Cambridgeshire

'Bizarre' Cambridge plant emits 'Brussels sprouts' smell

The Bulbophyllum phalaenopsis orchid Image copyright Cambridge University Botanic Garden
Image caption The orchid is originally from the island of New Guinea and its aroma is usually stronger in the afternoon

Visitors to a university garden have been warned to expect a "bizarre and unique" orchid to emit a smell of rotting cabbages and Brussels sprouts.

Bulbophyllum phalaenopsis is due to bloom at the Cambridge University Botanic Garden by Monday.

Alex Summers, glasshouse supervisor, said the smell of the rotting vegetables "challenges our general idea of what a flower is".

The plant, originally from Asia, flowers every three to four years.

Image copyright Cambridge University Botanic Garden
Image caption Alex Summers compared the orchid's aroma to that of Christmas dinner favourite Brussels sprouts - albeit in their rotting form
Image caption The western half of the island of New Guinea is part of Indonesia, while the eastern part is the country or Papua New Guinea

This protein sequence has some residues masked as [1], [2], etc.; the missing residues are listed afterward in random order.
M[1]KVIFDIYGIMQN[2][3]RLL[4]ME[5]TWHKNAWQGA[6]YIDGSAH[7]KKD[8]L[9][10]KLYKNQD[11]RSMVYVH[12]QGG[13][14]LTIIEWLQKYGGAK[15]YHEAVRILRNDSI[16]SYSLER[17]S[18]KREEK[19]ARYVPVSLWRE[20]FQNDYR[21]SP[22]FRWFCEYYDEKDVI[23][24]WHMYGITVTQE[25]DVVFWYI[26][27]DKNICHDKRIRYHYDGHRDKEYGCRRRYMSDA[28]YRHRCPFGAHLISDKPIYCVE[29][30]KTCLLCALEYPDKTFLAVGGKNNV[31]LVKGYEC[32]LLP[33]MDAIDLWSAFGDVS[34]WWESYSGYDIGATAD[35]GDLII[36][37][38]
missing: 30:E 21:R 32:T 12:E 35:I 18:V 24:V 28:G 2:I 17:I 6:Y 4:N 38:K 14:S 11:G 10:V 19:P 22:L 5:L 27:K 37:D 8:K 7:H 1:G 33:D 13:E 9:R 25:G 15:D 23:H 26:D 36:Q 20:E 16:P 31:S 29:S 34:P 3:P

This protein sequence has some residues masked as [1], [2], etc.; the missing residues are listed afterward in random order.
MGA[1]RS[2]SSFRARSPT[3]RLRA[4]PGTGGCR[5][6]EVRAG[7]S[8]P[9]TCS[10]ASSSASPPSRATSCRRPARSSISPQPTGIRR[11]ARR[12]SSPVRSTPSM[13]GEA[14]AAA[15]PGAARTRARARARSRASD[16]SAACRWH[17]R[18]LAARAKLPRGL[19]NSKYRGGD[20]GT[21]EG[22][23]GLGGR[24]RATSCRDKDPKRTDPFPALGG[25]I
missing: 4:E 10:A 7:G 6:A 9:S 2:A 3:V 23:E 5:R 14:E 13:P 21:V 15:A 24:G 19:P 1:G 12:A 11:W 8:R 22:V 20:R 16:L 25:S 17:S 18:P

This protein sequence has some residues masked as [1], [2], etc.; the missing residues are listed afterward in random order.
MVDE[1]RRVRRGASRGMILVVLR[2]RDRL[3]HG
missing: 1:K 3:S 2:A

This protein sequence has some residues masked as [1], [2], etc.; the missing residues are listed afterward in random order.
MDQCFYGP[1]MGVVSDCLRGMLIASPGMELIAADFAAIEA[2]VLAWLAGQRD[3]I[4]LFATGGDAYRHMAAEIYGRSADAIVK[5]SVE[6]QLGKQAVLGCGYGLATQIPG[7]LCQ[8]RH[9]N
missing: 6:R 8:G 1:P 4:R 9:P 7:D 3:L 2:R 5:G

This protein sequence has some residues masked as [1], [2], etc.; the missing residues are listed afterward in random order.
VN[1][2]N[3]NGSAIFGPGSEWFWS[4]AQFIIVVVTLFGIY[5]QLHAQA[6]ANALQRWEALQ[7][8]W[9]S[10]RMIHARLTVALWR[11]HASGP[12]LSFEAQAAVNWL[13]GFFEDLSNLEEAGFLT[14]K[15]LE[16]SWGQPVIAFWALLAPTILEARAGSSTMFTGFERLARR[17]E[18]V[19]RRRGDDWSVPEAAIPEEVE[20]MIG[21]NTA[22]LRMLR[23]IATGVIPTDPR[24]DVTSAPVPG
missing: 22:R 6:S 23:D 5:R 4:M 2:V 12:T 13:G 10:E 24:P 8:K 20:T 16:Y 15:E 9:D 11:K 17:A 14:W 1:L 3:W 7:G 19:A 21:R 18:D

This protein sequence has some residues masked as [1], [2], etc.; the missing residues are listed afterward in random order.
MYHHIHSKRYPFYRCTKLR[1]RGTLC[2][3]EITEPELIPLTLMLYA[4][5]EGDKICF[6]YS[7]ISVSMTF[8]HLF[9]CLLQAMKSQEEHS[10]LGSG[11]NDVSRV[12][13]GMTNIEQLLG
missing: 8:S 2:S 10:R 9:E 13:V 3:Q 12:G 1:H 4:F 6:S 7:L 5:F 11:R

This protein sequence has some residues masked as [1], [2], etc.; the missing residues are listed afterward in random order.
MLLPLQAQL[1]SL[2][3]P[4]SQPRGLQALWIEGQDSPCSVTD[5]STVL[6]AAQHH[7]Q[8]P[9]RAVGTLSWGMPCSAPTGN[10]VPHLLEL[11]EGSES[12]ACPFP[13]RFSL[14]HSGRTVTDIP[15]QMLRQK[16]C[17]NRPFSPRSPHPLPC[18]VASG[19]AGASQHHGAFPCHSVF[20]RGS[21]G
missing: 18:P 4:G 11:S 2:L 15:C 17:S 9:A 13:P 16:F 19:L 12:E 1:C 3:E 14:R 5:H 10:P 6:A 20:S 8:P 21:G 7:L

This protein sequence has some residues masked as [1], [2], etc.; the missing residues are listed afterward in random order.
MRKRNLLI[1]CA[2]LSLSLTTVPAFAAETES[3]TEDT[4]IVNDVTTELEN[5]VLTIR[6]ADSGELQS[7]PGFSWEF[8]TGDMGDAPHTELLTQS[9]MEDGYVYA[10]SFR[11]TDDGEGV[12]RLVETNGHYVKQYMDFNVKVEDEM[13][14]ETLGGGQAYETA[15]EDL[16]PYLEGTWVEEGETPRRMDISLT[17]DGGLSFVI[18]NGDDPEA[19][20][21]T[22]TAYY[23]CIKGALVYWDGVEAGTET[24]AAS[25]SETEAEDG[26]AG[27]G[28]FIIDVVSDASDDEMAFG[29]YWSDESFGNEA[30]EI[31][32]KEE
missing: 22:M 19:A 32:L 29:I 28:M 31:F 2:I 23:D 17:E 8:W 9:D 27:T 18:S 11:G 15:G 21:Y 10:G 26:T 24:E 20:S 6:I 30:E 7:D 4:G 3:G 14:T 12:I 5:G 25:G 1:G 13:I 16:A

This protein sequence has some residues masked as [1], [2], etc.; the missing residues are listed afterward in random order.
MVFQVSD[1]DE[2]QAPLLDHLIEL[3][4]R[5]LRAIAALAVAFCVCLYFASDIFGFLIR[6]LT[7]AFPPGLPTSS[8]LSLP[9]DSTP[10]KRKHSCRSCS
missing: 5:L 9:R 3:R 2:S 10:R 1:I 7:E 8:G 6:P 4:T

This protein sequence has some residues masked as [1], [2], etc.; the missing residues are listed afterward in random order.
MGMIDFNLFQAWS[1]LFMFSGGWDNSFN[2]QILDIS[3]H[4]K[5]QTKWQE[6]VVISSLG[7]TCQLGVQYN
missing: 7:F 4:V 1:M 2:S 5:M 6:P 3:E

The Botanic Garden's specimen is suspended over a pool in the wetlands house and "the smell oscillates so it gets stronger and weaker at different times", Mr Summers said.

The aroma comes from "mimicking something that is rotting, and it is doing that to attract carrion flies, which are insects that feed on rotting meat and vegetables" he added.

He expected it to be fully open and at its "best" on Monday afternoon.

The garden's Titan Arum plant bloomed in June 2017, attracted hundreds of visitors to smell an aroma which is akin to rotting flesh.

Image copyright Cambridge University Botanic Garden
Image caption The Titan Arum, known as the "corpse flower", bloomed in 2004 and 2017

The horticulturalist said it will not be as strong as that, but will prove popular with visitors as "we all expect flowers to smell nice".

"I think it's exotic - different - as it challenges our general idea of what a flower is," he said.

The plant is about 10 years old, is expected to survive for another 50 years and flower every three to four years.

"It is such a bizarre and unique species and it is completely different to anything I have seen before."

Image copyright Cambridge University Botanic Garden
Image caption The orchid would not be blooming without the help of volunteer Phil Gould, said Alex Summers, who waters, re-pots and feeds the plants

The garden is open from 10:00 to 16:00 on Sunday and Monday and will then be closed until 2 January.

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